TOKYO: Japanese Prime Minister Shinzo Abe will embark on a week-long US tour next month as the two former enemies prepare to mark the 70th anniversary of the end of World War II.
In addition to talks in Washington, Abe will tour Boston, San Francisco and Los Angeles during the April 26-May 3 trip, Chief Cabinet Secretary Yoshihide Suga said on Monday.
Abe will become the first Japanese leader to address a joint session of the US Congress, crowning a visit which will focus on deepening trade and military ties while showcasing Tokyo’s commitment to post-war pacifism.
Few Japanese politicians have ever addressed Congress, and none have done so in a coveted joint session of the Senate and House of Representatives.
On April 28, President Barack Obama will host Abe for talks and a state dinner will be held in the Japanese prime minister’s honor that night, the White House said.
Abe will be in Washington on April 27-30, a diplomat said.
On the sidelines of Abe’s trip, the foreign and defense ministers of the two nations will hold a so-called “two-plus-two” meeting, according to Japanese media.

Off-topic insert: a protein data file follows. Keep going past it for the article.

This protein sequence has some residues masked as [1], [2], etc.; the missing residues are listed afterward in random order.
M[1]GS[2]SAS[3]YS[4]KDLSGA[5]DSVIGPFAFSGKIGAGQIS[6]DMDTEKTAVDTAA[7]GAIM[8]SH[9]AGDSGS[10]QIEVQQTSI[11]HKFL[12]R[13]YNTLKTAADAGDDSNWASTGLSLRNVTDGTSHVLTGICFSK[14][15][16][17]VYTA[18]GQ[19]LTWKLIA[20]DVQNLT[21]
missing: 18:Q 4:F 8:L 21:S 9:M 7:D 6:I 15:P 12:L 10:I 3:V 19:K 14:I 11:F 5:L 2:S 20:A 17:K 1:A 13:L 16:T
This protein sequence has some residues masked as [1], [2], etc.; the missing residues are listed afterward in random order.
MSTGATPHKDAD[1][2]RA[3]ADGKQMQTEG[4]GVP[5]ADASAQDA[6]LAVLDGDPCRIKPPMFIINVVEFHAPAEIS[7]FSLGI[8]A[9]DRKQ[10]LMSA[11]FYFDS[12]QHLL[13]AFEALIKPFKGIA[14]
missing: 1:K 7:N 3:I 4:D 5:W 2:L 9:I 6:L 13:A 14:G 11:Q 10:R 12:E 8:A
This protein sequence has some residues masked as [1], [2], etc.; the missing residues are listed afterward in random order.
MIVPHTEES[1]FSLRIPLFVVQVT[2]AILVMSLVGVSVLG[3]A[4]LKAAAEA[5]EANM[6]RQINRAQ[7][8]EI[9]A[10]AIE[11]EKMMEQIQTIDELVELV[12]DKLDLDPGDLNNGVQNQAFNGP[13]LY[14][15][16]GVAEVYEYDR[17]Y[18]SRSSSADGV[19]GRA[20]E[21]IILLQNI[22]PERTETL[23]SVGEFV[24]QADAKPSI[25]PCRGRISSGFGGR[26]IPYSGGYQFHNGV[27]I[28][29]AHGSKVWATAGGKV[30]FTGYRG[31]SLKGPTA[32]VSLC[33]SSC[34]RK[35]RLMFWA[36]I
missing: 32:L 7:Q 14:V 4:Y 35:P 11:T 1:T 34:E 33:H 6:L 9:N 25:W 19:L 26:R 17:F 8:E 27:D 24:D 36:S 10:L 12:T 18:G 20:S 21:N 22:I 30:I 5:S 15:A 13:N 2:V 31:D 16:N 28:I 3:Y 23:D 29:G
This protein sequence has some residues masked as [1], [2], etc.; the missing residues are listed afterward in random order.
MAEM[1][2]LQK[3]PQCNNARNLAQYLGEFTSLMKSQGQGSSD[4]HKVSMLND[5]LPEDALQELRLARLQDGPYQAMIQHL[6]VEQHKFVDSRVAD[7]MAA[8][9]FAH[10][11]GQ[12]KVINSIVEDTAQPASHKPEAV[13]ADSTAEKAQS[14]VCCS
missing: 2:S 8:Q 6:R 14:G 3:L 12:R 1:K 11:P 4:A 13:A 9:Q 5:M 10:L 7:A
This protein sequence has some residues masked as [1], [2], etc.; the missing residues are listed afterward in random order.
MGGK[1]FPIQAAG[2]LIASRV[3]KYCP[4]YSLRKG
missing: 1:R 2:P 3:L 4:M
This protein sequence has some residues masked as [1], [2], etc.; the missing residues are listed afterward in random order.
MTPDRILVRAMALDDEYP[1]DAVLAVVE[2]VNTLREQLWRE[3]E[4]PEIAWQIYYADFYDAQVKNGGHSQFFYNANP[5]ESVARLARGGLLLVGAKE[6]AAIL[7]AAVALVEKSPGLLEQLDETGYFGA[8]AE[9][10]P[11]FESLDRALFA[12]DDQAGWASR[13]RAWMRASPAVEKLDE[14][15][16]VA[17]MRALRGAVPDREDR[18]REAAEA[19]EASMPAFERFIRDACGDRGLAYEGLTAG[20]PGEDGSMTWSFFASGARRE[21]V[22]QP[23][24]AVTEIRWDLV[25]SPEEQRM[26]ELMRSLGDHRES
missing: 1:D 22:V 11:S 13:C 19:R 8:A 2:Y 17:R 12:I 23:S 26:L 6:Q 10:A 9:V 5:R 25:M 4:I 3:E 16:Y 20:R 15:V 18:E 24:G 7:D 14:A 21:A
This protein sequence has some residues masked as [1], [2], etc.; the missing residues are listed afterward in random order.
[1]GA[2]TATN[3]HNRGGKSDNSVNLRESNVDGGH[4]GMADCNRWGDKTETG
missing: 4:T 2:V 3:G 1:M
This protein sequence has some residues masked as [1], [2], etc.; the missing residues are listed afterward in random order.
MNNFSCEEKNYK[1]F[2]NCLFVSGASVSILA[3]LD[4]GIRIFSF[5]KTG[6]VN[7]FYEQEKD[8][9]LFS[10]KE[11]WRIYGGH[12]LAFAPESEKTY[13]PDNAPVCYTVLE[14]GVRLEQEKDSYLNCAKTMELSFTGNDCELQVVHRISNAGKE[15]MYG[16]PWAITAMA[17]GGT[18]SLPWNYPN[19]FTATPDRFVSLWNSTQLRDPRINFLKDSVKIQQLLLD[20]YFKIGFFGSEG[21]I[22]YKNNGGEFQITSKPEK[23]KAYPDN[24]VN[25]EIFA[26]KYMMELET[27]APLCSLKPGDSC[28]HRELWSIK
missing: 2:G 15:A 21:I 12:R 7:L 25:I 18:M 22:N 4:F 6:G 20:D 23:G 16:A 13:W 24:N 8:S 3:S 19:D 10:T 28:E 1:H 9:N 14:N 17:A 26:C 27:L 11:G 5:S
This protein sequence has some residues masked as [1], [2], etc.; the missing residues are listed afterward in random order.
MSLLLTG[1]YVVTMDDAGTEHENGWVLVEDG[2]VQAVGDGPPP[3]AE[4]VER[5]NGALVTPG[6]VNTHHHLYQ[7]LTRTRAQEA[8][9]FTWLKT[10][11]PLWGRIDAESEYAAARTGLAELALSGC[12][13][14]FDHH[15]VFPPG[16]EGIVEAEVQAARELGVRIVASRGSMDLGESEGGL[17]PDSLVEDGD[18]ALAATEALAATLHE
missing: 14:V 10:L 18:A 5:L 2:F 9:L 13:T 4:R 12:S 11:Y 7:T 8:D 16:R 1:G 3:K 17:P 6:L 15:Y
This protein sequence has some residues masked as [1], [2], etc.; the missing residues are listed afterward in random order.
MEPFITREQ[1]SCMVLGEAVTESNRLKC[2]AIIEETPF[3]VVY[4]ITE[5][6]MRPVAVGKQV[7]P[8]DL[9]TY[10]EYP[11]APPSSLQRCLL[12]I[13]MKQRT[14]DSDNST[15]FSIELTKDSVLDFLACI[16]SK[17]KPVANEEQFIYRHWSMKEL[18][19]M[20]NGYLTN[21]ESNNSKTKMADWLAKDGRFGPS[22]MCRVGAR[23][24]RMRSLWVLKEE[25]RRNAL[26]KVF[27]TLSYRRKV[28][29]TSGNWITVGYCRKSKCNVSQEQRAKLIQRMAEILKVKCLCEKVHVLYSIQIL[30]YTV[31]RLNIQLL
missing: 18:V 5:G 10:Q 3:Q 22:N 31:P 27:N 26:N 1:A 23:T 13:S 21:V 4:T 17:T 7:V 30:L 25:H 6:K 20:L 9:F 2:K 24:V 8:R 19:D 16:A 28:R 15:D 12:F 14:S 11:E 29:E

After their bitter battles across the Pacific during the war, Japan became a loyal US ally, housing bases for American forces and strengthening ties with its former enemy.
Japan announced its surrender on August 15, 1945.
The 60-year-old Abe’s visit comes as Washington presses Japan to mend frayed ties with fellow US ally South Korea and with China.
Beijing and Seoul will be closely watching what Abe says in a special statement to mark seven decades since the end of the war, during which its Asian neighbors suffered from Japanese militarism.
While Abe has pledged to uphold the apologies issued by previous governments, he has equivocated on a number of issues, including ordering an inquiry into how a 1993 apology for the treatment of women in Japanese military brothels was issued.